The port helicopters are operated under contract by Acher Aviation.

    Pilotage at South African ports is a statutory requirement and part of the motivation behind having helicopters replace pilot boats at Richards Bay and Durban has been the speed with which they can transfer marine pilots to ships arriving outside the port, thus speeding up berthing of vessels. But since the crash Transnet National Ports Authority (TNPA) has come under severe criticism for the time taken to replace the crashed helicopter.

    According to the TNPA the first option following the crash was to find a helicopter for hire, but given the customised nature of the pilot transfer helicopter, the decision was taken to wait for a new replacement aircraft.

    The TNPA says a second option had been to locate a ‘fit for purpose’ helicopter which could be made available in a lead time shorter than the usual 12 to 14 months. Suppliers were approached and a few proposals made but none of these met the TNPA helicopter service requirements.

    “The interim measure of using the pilot-boat to transfer the marine pilots has attracted a lot of criticism from the clients, who have benefited from the efficiencies and effectiveness of the helicopter service since inception ten years ago. The clients demanded the restoration of the helicopter services at our earliest convenience,” said the port authority.

    The replacement cost of the Richards Bay helicopter is R40 million which excludes the running cost of the operation. The TNPA at Richards Bay says the many benefits outweigh the cost and it is thankful of the continued support from clients of the port during the time without the chopper service.

    News from Cape Town

    Picture by Ian Shiffman

    Mystery Ship

    A large ship in Cape Town harbour carrying four gantry cranes has attracted considerable attention, leading to queries as to the identity of the ship and its cargo.

    Ports & Ships asked Ian Shiffman for his help and he reports that the vessel is the Chinese heavylift ZHEN HUA 13 which is carrying four large ship-to-shore container gantries. The ship arrived in port last Saturday and so far no departure time has been announced. The cranes are understood to be destined for a port in Northern Europe.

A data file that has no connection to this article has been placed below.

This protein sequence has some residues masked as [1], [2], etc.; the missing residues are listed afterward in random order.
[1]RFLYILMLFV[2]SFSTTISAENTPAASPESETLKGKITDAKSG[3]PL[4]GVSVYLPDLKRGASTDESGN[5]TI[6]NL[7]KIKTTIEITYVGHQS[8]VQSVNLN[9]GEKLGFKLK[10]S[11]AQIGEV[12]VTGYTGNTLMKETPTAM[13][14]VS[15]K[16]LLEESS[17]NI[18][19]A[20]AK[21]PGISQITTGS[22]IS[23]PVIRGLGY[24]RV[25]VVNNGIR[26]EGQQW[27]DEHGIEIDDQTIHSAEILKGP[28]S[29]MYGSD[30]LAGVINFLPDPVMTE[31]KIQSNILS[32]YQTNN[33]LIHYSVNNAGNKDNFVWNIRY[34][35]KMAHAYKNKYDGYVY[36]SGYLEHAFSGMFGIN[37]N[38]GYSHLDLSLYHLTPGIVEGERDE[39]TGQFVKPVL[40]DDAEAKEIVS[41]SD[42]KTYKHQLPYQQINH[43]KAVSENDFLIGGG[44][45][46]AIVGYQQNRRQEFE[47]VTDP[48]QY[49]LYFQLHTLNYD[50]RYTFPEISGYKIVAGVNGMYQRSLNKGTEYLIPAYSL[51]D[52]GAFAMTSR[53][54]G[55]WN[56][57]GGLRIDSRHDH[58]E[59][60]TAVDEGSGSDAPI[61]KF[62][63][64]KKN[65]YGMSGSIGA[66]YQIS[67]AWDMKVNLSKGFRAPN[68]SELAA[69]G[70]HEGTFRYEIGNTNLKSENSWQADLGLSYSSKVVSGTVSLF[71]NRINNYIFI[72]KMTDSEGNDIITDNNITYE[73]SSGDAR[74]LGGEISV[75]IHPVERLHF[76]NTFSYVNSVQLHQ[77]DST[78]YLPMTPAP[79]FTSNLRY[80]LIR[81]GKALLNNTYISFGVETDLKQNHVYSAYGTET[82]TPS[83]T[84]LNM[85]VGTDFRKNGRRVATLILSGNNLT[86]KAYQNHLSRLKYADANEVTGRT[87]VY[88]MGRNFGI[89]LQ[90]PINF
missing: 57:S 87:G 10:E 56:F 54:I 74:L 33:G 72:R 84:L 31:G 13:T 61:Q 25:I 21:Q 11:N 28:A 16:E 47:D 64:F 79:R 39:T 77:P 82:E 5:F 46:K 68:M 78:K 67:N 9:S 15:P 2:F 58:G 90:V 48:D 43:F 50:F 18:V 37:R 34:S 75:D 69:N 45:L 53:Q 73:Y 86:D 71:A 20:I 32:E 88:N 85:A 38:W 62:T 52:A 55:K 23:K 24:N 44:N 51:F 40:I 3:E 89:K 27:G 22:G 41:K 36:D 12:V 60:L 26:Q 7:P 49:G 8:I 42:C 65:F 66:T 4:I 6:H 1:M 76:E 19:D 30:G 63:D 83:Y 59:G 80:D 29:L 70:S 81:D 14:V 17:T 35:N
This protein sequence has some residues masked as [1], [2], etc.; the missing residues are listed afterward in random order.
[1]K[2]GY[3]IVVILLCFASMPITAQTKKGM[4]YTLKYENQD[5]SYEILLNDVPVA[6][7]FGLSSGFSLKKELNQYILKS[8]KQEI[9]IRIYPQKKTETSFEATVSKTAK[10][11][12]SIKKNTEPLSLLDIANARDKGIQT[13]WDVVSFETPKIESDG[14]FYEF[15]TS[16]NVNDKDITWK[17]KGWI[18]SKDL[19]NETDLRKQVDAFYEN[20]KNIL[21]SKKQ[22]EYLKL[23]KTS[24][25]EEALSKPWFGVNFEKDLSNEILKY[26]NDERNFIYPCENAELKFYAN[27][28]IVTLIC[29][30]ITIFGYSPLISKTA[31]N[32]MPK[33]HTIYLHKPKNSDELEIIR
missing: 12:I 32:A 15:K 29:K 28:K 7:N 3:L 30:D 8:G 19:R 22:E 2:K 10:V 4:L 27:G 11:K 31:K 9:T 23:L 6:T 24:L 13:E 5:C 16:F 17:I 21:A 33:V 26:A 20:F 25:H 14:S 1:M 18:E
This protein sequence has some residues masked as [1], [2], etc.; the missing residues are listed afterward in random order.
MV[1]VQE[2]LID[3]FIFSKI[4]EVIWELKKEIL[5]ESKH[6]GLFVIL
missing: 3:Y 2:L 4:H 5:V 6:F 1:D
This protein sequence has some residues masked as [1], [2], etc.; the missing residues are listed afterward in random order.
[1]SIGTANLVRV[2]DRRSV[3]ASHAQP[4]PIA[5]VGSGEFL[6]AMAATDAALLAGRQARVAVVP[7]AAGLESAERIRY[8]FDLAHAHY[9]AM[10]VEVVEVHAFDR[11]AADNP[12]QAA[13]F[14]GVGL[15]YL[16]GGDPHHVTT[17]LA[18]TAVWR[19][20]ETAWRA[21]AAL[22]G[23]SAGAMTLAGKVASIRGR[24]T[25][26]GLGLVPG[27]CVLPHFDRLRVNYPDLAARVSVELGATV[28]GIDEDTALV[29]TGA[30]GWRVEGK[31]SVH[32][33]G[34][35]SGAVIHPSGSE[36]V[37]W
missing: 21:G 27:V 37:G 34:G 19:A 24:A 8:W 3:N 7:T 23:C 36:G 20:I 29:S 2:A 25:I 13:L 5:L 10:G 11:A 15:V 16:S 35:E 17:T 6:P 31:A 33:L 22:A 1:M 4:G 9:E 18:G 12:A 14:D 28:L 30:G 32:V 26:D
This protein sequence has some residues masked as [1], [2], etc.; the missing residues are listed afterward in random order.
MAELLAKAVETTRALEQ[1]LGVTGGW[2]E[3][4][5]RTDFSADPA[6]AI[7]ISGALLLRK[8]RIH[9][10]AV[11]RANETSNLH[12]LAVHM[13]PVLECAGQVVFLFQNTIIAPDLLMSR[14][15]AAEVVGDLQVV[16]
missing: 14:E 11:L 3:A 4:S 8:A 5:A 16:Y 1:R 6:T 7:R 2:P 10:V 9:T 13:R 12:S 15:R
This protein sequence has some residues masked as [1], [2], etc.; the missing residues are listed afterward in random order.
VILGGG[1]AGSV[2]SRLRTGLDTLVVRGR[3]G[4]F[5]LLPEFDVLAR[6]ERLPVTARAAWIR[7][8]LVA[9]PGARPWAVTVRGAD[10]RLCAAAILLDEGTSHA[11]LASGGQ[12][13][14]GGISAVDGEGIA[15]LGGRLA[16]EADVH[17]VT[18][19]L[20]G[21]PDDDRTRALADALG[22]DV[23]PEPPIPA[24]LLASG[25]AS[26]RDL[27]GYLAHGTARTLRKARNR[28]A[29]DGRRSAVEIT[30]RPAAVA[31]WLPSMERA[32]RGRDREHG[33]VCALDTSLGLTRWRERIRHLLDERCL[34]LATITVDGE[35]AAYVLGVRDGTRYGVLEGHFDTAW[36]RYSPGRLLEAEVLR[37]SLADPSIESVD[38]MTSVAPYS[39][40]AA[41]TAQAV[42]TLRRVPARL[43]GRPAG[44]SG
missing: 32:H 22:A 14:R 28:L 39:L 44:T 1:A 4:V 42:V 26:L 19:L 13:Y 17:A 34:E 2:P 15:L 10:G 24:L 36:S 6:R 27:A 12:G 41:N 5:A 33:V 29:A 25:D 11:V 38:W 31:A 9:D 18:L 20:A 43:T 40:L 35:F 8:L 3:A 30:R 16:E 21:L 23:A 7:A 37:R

Not being satisfied with his own response, Ian Shiffman hurried off to the harbour to take the accompanying picture of the ship and cargo, taken from necessity from a difficult angle. Thanks to Ian for this.

    New marine research vessel to be named

    In other Cape Town news the Minister of Environmental Affairs & Tourism, Marthinus van Schalkwyk will on Thursday (20 September) officially take delivery of and name the department’s new marine research vessel, the ELLEN KHUZWAYO.

    The delivery of the new state of the art research vessel comes at a time when fish stocks are declining globally due to various factors, including changing environmental conditions. The vessel will play a key role in gathering scientific research on inshore marine resources and the marine environment.

    The naming and handover takes place on Thursday, 20 September at the V&A Waterfront.

    Opening the Northwest Passage

    After the excitement of the Durban harbour blaze, reported above, some slightly more chilling news, in both senses. Reports have been received from the European Space Agency saying that there is now clear evidence that the Northwest Passage across the Arctic Ocean is fully open.

    The opening has come about because of melting ice and pictures apparently show how the ice has shrunk to its lowest level since satellite measurements became possible 30 years ago.

    A passage through the Arctic Ocean has long been the ambition of trading nations, seeking to avoid the longer journey through the Panama Canal. In the days before the canal was opened ships had to go the long route round Cape Horn.

    In Europe a similar ambition has been to find a route for commercial ships to ply the Arctic Ocean above Russia from the Atlantic to the Pacific but until now only specialised ice strengthened and ice-breaking ships were able to make the journey. But in recent times the ice pack at the ‘top of the world’ has been steadily shrinking and experts now believe it will be possible to plan sea journeys across the Arctic Ocean at certain times of the year on a regular and reliable basis.

    Now the argument begins over sovereignty over the prospective new routes, with disputes having already begun in which both Russia and Canada claim ownership of the new waterways as well as other natural resources. Russia recently claimed rights to the seabed beneath the North Pole, a claim that has immediately been disputed.

    Pic of the day – HOEGH TRACER

    Click on image to enlarge – with some browsers click twice

    The pure car carrier HOEGH TRACER, seen in Cape Town harbour yesterday and pictured by Ian Shiffman